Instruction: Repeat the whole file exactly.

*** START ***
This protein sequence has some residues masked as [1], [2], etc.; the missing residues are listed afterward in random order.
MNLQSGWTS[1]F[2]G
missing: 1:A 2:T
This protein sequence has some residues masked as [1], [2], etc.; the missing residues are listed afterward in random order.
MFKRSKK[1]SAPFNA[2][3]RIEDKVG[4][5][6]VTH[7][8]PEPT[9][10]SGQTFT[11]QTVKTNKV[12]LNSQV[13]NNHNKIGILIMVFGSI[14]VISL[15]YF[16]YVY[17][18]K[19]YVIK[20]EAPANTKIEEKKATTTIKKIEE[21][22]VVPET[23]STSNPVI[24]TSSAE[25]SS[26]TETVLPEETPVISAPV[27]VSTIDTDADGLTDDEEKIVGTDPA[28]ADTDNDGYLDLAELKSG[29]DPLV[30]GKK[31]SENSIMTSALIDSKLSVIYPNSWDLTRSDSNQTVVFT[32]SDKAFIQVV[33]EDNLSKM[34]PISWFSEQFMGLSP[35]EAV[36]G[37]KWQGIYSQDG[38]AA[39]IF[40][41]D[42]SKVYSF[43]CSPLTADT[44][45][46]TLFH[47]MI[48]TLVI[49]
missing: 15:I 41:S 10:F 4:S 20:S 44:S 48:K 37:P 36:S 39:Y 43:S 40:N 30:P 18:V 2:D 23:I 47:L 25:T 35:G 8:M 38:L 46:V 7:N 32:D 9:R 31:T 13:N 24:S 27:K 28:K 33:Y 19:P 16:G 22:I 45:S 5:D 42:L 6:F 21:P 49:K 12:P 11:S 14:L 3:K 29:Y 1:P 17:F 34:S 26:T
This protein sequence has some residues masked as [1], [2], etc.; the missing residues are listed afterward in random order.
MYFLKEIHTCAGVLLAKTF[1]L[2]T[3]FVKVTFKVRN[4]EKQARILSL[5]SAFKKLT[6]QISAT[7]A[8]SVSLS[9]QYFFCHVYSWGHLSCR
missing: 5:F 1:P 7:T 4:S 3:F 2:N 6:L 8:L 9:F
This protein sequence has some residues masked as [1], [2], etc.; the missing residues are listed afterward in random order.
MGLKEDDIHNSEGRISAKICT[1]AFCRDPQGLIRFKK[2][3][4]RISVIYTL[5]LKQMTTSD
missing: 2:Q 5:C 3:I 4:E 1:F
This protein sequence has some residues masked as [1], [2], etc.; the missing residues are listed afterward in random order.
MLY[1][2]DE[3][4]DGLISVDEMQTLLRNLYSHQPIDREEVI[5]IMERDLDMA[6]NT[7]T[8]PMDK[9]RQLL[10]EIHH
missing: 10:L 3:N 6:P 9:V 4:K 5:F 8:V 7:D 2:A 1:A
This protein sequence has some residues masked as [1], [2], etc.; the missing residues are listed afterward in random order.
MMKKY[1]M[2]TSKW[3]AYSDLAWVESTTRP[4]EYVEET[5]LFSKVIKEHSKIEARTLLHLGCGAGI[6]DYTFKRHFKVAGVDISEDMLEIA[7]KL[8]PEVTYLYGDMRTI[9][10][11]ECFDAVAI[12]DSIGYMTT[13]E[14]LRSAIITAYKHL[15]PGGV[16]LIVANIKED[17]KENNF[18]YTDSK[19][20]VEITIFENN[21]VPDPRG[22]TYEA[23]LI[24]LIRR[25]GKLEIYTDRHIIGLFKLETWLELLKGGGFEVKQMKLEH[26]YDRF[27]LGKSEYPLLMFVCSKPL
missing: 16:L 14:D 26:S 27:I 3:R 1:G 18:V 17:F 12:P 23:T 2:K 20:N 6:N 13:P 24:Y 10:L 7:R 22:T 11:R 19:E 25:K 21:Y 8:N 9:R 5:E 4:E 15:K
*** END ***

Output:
This protein sequence has some residues masked as [1], [2], etc.; the missing residues are listed afterward in random order.
MNLQSGWTS[1]F[2]G
missing: 1:A 2:T
This protein sequence has some residues masked as [1], [2], etc.; the missing residues are listed afterward in random order.
MFKRSKK[1]SAPFNA[2][3]RIEDKVG[4][5][6]VTH[7][8]PEPT[9][10]SGQTFT[11]QTVKTNKV[12]LNSQV[13]NNHNKIGILIMVFGSI[14]VISL[15]YF[16]YVY[17][18]K[19]YVIK[20]EAPANTKIEEKKATTTIKKIEE[21][22]VVPET[23]STSNPVI[24]TSSAE[25]SS[26]TETVLPEETPVISAPV[27]VSTIDTDADGLTDDEEKIVGTDPA[28]ADTDNDGYLDLAELKSG[29]DPLV[30]GKK[31]SENSIMTSALIDSKLSVIYPNSWDLTRSDSNQTVVFT[32]SDKAFIQVV[33]EDNLSKM[34]PISWFSEQFMGLSP[35]EAV[36]G[37]KWQGIYSQDG[38]AA[39]IF[40][41]D[42]SKVYSF[43]CSPLTADT[44][45][46]TLFH[47]MI[48]TLVI[49]
missing: 15:I 41:S 10:F 4:S 20:S 44:S 48:K 37:P 36:S 39:Y 43:S 40:N 30:P 18:V 2:D 23:I 47:L 25:T 35:G 8:M 38:L 46:V 7:N 32:D 9:R 31:T 13:N 24:S 27:K 28:K 33:Y 19:P 16:G 22:I 45:S 5:D 42:L 6:F 21:P 49:K 12:P 11:S 14:L 3:K 29:Y 1:P 17:F 34:S 26:T
This protein sequence has some residues masked as [1], [2], etc.; the missing residues are listed afterward in random order.
MYFLKEIHTCAGVLLAKTF[1]L[2]T[3]FVKVTFKVRN[4]EKQARILSL[5]SAFKKLT[6]QISAT[7]A[8]SVSLS[9]QYFFCHVYSWGHLSCR
missing: 5:F 1:P 7:T 4:S 3:F 2:N 6:L 8:L 9:F
This protein sequence has some residues masked as [1], [2], etc.; the missing residues are listed afterward in random order.
MGLKEDDIHNSEGRISAKICT[1]AFCRDPQGLIRFKK[2][3][4]RISVIYTL[5]LKQMTTSD
missing: 2:Q 5:C 3:I 4:E 1:F
This protein sequence has some residues masked as [1], [2], etc.; the missing residues are listed afterward in random order.
MLY[1][2]DE[3][4]DGLISVDEMQTLLRNLYSHQPIDREEVI[5]IMERDLDMA[6]NT[7]T[8]PMDK[9]RQLL[10]EIHH
missing: 10:L 3:N 6:P 9:V 4:K 5:F 8:V 7:D 2:A 1:A
This protein sequence has some residues masked as [1], [2], etc.; the missing residues are listed afterward in random order.
MMKKY[1]M[2]TSKW[3]AYSDLAWVESTTRP[4]EYVEET[5]LFSKVIKEHSKIEARTLLHLGCGAGI[6]DYTFKRHFKVAGVDISEDMLEIA[7]KL[8]PEVTYLYGDMRTI[9][10][11]ECFDAVAI[12]DSIGYMTT[13]E[14]LRSAIITAYKHL[15]PGGV[16]LIVANIKED[17]KENNF[18]YTDSK[19][20]VEITIFENN[21]VPDPRG[22]TYEA[23]LI[24]LIRR[25]GKLEIYTDRHIIGLFKLETWLELLKGGGFEVKQMKLEH[26]YDRF[27]LGKSEYPLLMFVCSKPL
missing: 16:L 14:D 26:S 27:I 3:R 1:G 18:V 17:F 12:P 23:T 2:K 20:N 6:N 13:P 24:Y 10:L 7:R 22:T 11:R 19:E 25:K 21:Y 8:N 9:R 5:E 4:E 15:K